We decided to make a break for it and pass above the flock before they cut us off. We walked quickly, careful not to make any noise, or send any loose rocks skipping down. Our plan was a success and we gained the far ridge without being spotted. Cautious of a second flock on the other side, we peered cautiously down the far side only to have a massive dog jump up snarling and barking just a few paces away! We leapt away and adrenaline leapt into our veins. The dog, recognizing our panic, considered its job done and trotted off after the flock we had tried so hard to avoid.
Regaining some composure, we took a look at our surroundings and saw the monastery complex set clearly below us just above the lakeshore. While the church and its outer walls were all standing, it had suffered incredible damage. The outer facing stones were completely missing from the upper portions of the church, and the high peaked dome was completely lost. Apart from the lintels of the windows, the masonry on the exterior was plain pale stone. Almost crawling to get through the doorway which had been choked with rubble, I came into a space bearing the hallmarks of the Armenian architectural tradition. The lofty, narrow, barrel vaults set around a high central dome set atop a set of squinches carved with trios of scallop-shell motifs. The dark space was illuminated through narrow slit windows in the apse and drum as well as through the gaping hole where the conical dome had collapsed.
After a pair of underwhelming sites earlier in the day it was good to finally find something as impressive and picturesque as this.
Making it back to the car we returned by the same terrible pothole filled road. As we passed through the village of Göllü on the south end of the pan-like plain, we stopped to look at a large, ruined building that peaked out from behind a recently built mosque. The ruin was large with an arched doorway in the west wall, three narrow slit windows in the east wall, and built nearly at ninety degrees off-axis from the neighbouring mosque; all signs that this ruin had been built as a church. Considering its central location in the village next to the mosque, it seemed likely that when the Christian population was replaced by Muslims the church was used as a mosque, then, as maintenance became too costly, it was abandoned for a newer mosque. Eventually we found some locals who confirmed my guess, though they couldn’t tell us anything more.
After another short drive we came out of the mountains and were again on the shores of Lake Van. We turned into a small village on a picturesque peninsula, and stopped to ask the first locals we found if they knew about any churches in the area. After showing us a pair of Khachkar that we had nearly parked on, they told us that there had been at least three churches near the village but only one had survived a century of locals poaching convenient pre-cut stones. On our way to the Church of Surp Hovhannes were stopped by some inquisitive locals, who, hearing we were headed to the church, began making vague threats saying “If you find any gold you come back and tell me, if you find something and don’t tell me I’ll find out and you won’t be going home.” As I wasn’t expecting to find anything, I wasn’t too concerned.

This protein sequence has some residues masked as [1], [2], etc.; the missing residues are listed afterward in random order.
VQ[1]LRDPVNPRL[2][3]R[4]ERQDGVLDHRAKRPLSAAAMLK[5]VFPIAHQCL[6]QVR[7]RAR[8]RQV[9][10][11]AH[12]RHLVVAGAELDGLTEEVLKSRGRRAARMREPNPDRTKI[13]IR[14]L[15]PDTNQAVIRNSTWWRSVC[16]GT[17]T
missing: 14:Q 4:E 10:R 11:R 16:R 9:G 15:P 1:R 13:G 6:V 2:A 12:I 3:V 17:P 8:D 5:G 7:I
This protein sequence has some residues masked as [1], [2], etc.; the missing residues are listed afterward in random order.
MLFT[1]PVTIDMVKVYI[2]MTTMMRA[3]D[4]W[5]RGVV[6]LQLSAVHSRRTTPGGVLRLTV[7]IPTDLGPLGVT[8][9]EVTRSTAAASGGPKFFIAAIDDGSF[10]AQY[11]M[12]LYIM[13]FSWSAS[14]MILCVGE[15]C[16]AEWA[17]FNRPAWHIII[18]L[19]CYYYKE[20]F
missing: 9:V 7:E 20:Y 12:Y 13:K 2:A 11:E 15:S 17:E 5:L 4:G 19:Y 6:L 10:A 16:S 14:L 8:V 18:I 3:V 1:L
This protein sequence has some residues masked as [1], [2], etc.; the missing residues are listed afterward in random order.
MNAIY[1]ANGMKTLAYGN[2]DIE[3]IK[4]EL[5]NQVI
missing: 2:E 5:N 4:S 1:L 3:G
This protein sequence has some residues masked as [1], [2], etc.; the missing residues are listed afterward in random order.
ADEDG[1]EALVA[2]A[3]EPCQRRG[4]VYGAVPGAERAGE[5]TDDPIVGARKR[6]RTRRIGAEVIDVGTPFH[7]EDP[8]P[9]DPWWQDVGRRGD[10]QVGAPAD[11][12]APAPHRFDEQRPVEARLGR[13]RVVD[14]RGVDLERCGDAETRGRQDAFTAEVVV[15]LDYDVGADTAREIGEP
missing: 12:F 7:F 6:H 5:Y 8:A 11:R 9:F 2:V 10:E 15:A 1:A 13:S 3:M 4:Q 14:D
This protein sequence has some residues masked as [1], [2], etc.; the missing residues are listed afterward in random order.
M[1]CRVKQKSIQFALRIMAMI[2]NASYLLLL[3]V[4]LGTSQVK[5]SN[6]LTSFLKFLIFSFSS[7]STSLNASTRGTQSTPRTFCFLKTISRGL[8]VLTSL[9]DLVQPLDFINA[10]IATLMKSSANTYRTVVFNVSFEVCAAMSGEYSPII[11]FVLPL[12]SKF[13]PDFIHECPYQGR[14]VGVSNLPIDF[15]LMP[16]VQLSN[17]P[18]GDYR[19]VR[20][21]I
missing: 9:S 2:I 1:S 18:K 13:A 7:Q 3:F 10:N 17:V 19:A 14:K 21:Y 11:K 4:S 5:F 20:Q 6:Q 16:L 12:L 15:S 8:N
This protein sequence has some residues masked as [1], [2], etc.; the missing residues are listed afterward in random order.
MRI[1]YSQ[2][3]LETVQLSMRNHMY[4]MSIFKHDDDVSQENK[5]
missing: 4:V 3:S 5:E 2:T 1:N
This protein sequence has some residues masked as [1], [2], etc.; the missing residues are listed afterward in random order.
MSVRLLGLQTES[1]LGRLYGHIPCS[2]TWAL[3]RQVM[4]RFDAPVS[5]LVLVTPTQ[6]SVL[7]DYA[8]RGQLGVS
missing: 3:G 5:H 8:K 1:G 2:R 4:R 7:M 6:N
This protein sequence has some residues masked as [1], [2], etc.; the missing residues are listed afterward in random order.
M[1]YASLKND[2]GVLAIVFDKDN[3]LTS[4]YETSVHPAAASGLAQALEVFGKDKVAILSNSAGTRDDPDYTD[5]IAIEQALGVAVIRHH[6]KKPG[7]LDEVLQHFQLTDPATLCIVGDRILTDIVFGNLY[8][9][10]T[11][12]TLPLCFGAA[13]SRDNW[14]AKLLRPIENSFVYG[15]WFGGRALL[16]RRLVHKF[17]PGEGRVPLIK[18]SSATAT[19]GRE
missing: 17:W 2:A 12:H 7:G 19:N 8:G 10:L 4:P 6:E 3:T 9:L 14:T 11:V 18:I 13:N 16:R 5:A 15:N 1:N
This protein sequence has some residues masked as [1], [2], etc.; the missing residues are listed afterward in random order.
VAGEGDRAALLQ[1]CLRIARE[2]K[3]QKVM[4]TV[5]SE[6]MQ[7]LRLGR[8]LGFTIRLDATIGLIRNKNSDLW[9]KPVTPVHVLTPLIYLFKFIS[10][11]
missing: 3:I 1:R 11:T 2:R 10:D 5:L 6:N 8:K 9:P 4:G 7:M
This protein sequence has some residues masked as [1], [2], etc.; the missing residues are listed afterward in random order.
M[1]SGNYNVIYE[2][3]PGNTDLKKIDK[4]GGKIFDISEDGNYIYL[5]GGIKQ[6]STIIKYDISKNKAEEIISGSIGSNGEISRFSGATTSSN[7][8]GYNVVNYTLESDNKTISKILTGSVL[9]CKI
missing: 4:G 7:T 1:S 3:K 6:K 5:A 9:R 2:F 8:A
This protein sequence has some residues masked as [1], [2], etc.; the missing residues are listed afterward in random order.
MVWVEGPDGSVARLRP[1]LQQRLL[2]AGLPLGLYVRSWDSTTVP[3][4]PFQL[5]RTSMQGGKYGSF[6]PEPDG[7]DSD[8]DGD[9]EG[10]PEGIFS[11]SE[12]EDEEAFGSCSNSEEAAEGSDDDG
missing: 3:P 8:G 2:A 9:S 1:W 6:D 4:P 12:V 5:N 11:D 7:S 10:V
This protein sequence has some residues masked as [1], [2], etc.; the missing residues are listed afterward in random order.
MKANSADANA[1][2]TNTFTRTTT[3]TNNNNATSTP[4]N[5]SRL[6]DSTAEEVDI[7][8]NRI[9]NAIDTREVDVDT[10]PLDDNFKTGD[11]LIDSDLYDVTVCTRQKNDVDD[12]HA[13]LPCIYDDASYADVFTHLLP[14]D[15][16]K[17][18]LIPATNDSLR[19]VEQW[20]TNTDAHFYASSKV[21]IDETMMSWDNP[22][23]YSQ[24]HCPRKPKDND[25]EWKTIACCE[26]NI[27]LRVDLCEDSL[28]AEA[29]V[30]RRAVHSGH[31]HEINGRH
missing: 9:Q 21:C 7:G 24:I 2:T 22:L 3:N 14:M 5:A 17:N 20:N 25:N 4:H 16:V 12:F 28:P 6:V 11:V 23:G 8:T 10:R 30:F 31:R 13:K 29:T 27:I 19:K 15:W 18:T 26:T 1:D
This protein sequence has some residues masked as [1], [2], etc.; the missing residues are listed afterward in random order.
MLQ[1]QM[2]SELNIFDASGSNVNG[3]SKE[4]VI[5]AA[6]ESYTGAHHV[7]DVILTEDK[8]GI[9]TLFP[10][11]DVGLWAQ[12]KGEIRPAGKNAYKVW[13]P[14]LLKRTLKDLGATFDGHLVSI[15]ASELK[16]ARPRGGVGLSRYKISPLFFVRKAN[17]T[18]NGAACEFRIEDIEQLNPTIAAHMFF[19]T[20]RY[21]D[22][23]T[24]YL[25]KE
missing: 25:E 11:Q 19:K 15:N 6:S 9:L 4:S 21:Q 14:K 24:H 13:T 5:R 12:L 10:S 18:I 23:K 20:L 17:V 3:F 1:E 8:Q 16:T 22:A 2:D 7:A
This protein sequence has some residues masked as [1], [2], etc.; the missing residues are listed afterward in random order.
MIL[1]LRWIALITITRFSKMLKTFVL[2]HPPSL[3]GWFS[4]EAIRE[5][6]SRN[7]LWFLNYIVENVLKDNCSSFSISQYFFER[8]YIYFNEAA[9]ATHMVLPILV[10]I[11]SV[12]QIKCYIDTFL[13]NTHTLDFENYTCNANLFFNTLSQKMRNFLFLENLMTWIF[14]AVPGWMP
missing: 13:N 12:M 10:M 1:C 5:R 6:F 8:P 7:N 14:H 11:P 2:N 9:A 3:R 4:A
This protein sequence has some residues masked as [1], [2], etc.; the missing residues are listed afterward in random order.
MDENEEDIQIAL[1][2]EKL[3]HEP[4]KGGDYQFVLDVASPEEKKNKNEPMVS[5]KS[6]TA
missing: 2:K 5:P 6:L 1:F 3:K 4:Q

Yet another suspicious local came out to keep an eye on us as we inspected the church. The church was a simple vaulted room with no dome, with a cluster of more recent buildings added around it haphazardly.
Leaving Yelkenli as the sun began to set, we made our way to Ahlat to find a hotel; a surprisingly difficult task as it would turn out.
The next day the weather was fair and we made our way back down the coast to the village of Sarıkum. While the maps I had been given didn’t show anything, Google Maps had the location of a church labelled “Aziz Teotoros”. Google Maps pins are notorious in this region so my expectations weren’t exactly high.
Arriving in the village we spotted some fine Khachkar stones in walls and stopped to help some children right a wheelbarrow of feed. When we asked the kids about the church, they didn’t hesitate to point us in the direction of a small knoll on a headland just outside the village.
The knoll was made up of a jumble of boulders rising out from the sheep-shorn grass. Among the boulders a shepherd was running and yelling, throwing rocks aggressively at a pair of donkeys. At first we kept our distance, hoping to avoid sheepdog and crazy shepherd alike but as there was nothing but grass and looters pits we eventually made our way over to ask if the shepherd knew anything.
He took us to a bit of rock and pointed out some barely visible crosses etched in the pale stone. There had been more, but looters had smashed them out hoping to find treasure hidden in virgin stone by some miracle. “X” does not mark the spot. He told us that, to the best of his knowledge, there had been a church on the spot, but he hasn’t seen any sign of one apart from the couple crosses he showed us.
Not wanting to come up empty handed, we asked if he knew of any other churches in the area. He thought for a while and turned towards the slopes of Mount Nemrut, still covered in snow. He pointed to a village far in the distance, and a large patch of black rock with high snowbanks behind it. As it was all black rock and snowbanks I couldn’t be sure I knew where he meant, but said I did anyways. He said if we go to the high village and take a rough dirt track up the skirts of the extinct volcano, we’d find an old church still standing.
While we were still talking, he suddenly started yelling and throwing rocks at the donkeys again. He explained that, given the chance the donkeys will grab the lambs by the back and shake them till they’re lame or dead. It was good to know he wasn’t just crazy or an animal abuser. After more talk about village life, shepherd economics, and buried gold, he suddenly had to leave as his flock had wondered well out of sight along the coast. He raced off in pursuit, mounted on one of his killer donkeys.
We too mounted (our rental car) and turned our sights to the vast volcano to our west and the church that was supposedly there.